Economic Outlook for 2012
Despite all its tall claims and ambitious plans, Pakistan has entered 2012 with not much in sight to look forward to on the economic horizon. Efforts to correct the course in key areas have not been much to write home about. Monumental institutional resistance, bureaucratic delays and rampant corruption have served to weaken management of public finances. What has added to this dismal situation is the out of date economic structure which has failed in overcoming institutional resistance and bureaucratic delays and the overall economic progress has fallen far short of achieving the desired results.
As an impoverished and underdeveloped country, Pakistan has suffered from decades of internal political disputes and low levels of foreign investment. Between 2001-07, however, poverty levels decreased by 10 percent, as the country managed to steadily raise its development spending. In the 2004-07 period, Pakistan’s GDP growth was in the 5 to 8 percent range which spurred gains in the industrial and service sectors. However, with the onset of financial discipline in the ensuing period, growth slowed down in 2008-09 and unemployment levels rose quite drastically.
It is a matter of top concern for the country that inflation continues to rise, climbing from 7.7 percent in 2007 to more than 13 percent in 2010. In addition, the Pakistani rupee has depreciated since 2007 as a result of political and economic instability and today trades at Rs. 90 or more against the US dollar. The government agreed to an International Monetary Fund Standby Arrangement in November 2008 in response to a balance of payments crisis. During 2009-10 the current account situation strengthened and foreign exchange reserves stabilized, largely because of lower oil prices and record remittances from overseas Pakistanis. Agricultural output was, however, severely affected by the floods in 2010 and 2011 and contributed to a jump in inflation, with reconstruction costs further straining the limited resources of the government. Textiles account in a big way for Pakistan’s export earnings, but the country’s failure to expand other viable export alternatives has made it vulnerable to shifts in world demand. Pakistan’s other long-term challenges include need for higher investment in education, healthcare and electricity production and reduced dependence on foreign aid.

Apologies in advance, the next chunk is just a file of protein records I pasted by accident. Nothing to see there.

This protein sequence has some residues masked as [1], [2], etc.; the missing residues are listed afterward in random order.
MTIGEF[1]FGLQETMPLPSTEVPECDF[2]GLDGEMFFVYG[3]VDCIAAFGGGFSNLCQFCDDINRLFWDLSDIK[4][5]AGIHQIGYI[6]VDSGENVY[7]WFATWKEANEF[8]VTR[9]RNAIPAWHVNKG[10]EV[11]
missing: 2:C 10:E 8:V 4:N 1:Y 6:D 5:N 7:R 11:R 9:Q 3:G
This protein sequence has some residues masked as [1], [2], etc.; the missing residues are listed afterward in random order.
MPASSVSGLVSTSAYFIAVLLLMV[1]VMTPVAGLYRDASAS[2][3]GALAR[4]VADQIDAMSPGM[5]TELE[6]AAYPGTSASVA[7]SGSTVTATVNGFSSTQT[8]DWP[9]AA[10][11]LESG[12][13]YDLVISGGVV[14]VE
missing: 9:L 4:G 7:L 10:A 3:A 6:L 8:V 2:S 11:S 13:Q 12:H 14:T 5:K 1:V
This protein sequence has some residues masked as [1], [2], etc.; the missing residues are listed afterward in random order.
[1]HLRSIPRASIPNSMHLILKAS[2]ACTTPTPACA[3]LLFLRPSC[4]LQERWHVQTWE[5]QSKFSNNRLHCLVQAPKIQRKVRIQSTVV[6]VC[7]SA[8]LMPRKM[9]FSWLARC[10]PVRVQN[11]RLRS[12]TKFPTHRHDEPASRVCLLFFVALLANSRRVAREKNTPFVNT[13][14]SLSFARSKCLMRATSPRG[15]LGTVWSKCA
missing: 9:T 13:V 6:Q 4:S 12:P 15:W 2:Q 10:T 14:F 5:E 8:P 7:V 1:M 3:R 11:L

The country also continues to be ensnared in a power and fuel crisis which simply refuses to go away. This is negatively impacting prices of all essential goods while the country’s export performance, which has been highly encouraging in the current fiscal, may face a downtrend leading to reduced foreign exchange earnings. The country is already facing a severe reduction in foreign direct investment which is direly needed for acceleration of economic activity and revival of the employment situation. The dismal economic outlook will tend to be further aggravated by the onset of national elections which are likely to take place in 2012. This will prevent the government from taking difficult economic decisions forcing it to continue depending on artificial bailouts to resuscitate the economy and meet tax shortfalls through borrowing and arbitrary tax measures